I know that, in this day and age, we as a society seem to get off on tearing down our myths and legends and “humanizing” them, but seriously — when did Superman develop a split personality?
Before you jump to any conclusions based on that admitted “gotcha” of an opening line, allow me to state for the record that I didn’t actively dislike Zack Snyder’s Man Of Steel, it’s just that it spends its first half or so rather half-heartedly trying to portray its title character in more human terms than we’ve seen in previous iterations before finally throwing all that out the window and deciding that it actually wants to tell a story about a God who walks (and flies) among us, and the film definitely suffers as a result of this abrupt shift in tone.
But first the “plus” side of the ledger : Man Of Steel is pretty much the most awesome visual spectacle the movies have ever produced. I’m no fan of CGI as a general rule, but damn if every single effects shot in this flick isn’t enough to take your breath away, particularly the sequences on Superman’s home planet of Krypton, which Snyder and his WETA-employed staff depict in a markedly new and exciting “biotech on steroids” fashion. When the action goes earthbound, the optical awesomeness continues, never fear, so if spectacle is what you’re after, you’ll walk away from this well pleased indeed.
Pitch-perfect (with one notable exception which we’ll get to in a moment) casting doesn’t hurt matters any, either — Henry Cavill makes an immediate impression in both his Superman and Clark Kent personas; Russell Crowe is suitably above it all as his Kryptonian father, Jor-El; Kevin Costner and Diane Lane are almost too spot-on for words as his adopted human parents; Laurence Fishburne’s Perry White is old-school newspaper vet all the way (even with the pierced ear); and the always-underrated Michael Shannon oozes psychotic menace as lead villain General Zod. Watching all these people at work is a genuine joy.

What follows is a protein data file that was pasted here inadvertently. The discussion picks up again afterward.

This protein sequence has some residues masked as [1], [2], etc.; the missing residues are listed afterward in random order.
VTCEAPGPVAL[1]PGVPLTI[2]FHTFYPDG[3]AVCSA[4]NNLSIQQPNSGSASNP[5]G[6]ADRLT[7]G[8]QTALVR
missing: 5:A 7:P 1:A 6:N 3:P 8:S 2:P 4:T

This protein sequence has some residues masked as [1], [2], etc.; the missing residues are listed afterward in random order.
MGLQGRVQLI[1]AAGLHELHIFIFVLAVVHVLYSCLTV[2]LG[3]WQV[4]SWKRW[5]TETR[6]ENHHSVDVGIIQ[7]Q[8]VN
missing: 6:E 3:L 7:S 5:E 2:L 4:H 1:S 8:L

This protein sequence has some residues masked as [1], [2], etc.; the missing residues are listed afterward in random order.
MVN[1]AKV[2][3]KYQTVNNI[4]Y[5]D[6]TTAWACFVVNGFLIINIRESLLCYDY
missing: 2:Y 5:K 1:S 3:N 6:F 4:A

Granted, the script — by Dark Knight veteran David S. Goyer (from a story co-plotted with the head honcho of this whole enterprise, Christopher Nolan) — doesn’t do any of them any favors dialogue-wise (apparently Kryptonians have evolved beyond good, old-fashioned conversation and speak entirely in grandiose pronouncements — but it’s not like the mere humans in this film are any less prone to dull, dry, wooden, faux-poetic waxings themselves), but the players by and large manage to rise above the material they’ve been handed.
I say “by and large” (and here comes that exception I talked about a moment ago) because, sadly, one has been dealt such a losing hand that I’m not sure what she could really have done about it — I’m speaking, of course, about Amy Adams’ Lois Lane. Goyer does some brave and interesting things in terms of shaking up the established Clark-Lois backstory ( let’s just say she won’t be sneaking glimpses of him at sly angles when his glasses are off to see how much he might or might not look like Superman), but the cold, emotionally distant nature of this particular big-budget beast means that the whole love story angle falls pretty flat. By the time Goyer, Nolan, and Snyder decide they want to play the Nietzchean uberman card for all it’s worth, the independent, confident journalist we meet at the outset is reduced to becoming more awestruck than she is lovestruck, and rather than being “Superman’s girlfriend” she comes off more as his disciple. Who just so happens to kiss him. I mentioned the abrupt tonal shift in the film at the outset of this review, and poor Lois definitely suffers the brunt of it.